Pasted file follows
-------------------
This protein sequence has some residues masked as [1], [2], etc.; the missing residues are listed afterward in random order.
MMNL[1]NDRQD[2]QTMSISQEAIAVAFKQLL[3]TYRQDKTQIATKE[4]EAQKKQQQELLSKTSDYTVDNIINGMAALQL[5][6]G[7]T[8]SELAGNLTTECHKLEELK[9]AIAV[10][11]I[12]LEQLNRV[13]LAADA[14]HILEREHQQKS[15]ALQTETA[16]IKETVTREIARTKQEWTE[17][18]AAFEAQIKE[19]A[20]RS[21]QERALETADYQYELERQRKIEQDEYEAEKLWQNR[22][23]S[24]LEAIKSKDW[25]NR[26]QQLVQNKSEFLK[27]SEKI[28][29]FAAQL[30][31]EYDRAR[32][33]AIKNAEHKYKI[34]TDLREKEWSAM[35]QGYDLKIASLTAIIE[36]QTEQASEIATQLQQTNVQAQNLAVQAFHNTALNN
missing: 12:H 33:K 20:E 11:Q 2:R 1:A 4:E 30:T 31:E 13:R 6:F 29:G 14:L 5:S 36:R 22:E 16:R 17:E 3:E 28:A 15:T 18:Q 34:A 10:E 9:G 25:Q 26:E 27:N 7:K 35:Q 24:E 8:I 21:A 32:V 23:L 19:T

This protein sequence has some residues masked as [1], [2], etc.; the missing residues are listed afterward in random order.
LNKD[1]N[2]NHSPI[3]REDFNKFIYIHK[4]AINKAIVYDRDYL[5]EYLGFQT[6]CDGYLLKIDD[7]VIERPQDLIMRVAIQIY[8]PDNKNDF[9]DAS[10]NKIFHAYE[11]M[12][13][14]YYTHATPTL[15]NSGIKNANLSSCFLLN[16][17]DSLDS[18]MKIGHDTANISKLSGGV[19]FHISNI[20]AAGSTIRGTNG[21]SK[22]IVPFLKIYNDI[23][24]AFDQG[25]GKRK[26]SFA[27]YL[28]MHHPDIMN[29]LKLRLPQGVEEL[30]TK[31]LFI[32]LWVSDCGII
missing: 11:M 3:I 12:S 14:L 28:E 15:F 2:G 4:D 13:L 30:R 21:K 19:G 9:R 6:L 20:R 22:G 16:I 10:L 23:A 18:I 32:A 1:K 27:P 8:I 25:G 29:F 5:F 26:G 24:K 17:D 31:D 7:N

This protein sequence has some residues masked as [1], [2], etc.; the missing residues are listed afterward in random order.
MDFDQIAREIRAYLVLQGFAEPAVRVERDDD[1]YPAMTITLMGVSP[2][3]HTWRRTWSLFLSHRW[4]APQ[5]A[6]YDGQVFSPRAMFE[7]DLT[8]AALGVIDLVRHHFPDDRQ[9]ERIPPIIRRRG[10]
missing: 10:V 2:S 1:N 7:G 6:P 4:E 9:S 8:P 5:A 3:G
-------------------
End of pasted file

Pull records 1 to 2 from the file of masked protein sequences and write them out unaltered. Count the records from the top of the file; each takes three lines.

This protein sequence has some residues masked as [1], [2], etc.; the missing residues are listed afterward in random order.
MMNL[1]NDRQD[2]QTMSISQEAIAVAFKQLL[3]TYRQDKTQIATKE[4]EAQKKQQQELLSKTSDYTVDNIINGMAALQL[5][6]G[7]T[8]SELAGNLTTECHKLEELK[9]AIAV[10][11]I[12]LEQLNRV[13]LAADA[14]HILEREHQQKS[15]ALQTETA[16]IKETVTREIARTKQEWTE[17][18]AAFEAQIKE[19]A[20]RS[21]QERALETADYQYELERQRKIEQDEYEAEKLWQNR[22][23]S[24]LEAIKSKDW[25]NR[26]QQLVQNKSEFLK[27]SEKI[28][29]FAAQL[30][31]EYDRAR[32][33]AIKNAEHKYKI[34]TDLREKEWSAM[35]QGYDLKIASLTAIIE[36]QTEQASEIATQLQQTNVQAQNLAVQAFHNTALNN
missing: 12:H 33:K 20:E 11:Q 2:R 1:A 4:E 30:T 31:E 13:R 6:F 29:G 14:L 5:S 36:R 22:E 16:R 17:E 3:E 28:A 15:T 18:Q 34:A 10:E 9:G 25:Q 26:E 27:N 7:K 35:Q 24:E 8:I 21:A 32:V 23:L 19:T

This protein sequence has some residues masked as [1], [2], etc.; the missing residues are listed afterward in random order.
LNKD[1]N[2]NHSPI[3]REDFNKFIYIHK[4]AINKAIVYDRDYL[5]EYLGFQT[6]CDGYLLKIDD[7]VIERPQDLIMRVAIQIY[8]PDNKNDF[9]DAS[10]NKIFHAYE[11]M[12][13][14]YYTHATPTL[15]NSGIKNANLSSCFLLN[16][17]DSLDS[18]MKIGHDTANISKLSGGV[19]FHISNI[20]AAGSTIRGTNG[21]SK[22]IVPFLKIYNDI[23][24]AFDQG[25]GKRK[26]SFA[27]YL[28]MHHPDIMN[29]LKLRLPQGVEEL[30]TK[31]LFI[32]LWVSDCGII
missing: 11:M 3:I 12:S 14:L 28:E 15:F 2:G 4:D 13:L 30:R 21:K 19:G 9:R 6:L 20:R 22:G 16:I 10:L 23:A 18:I 32:A 1:K 27:P 8:I 25:G 29:F 5:F 26:G 24:K 17:D 31:D 7:N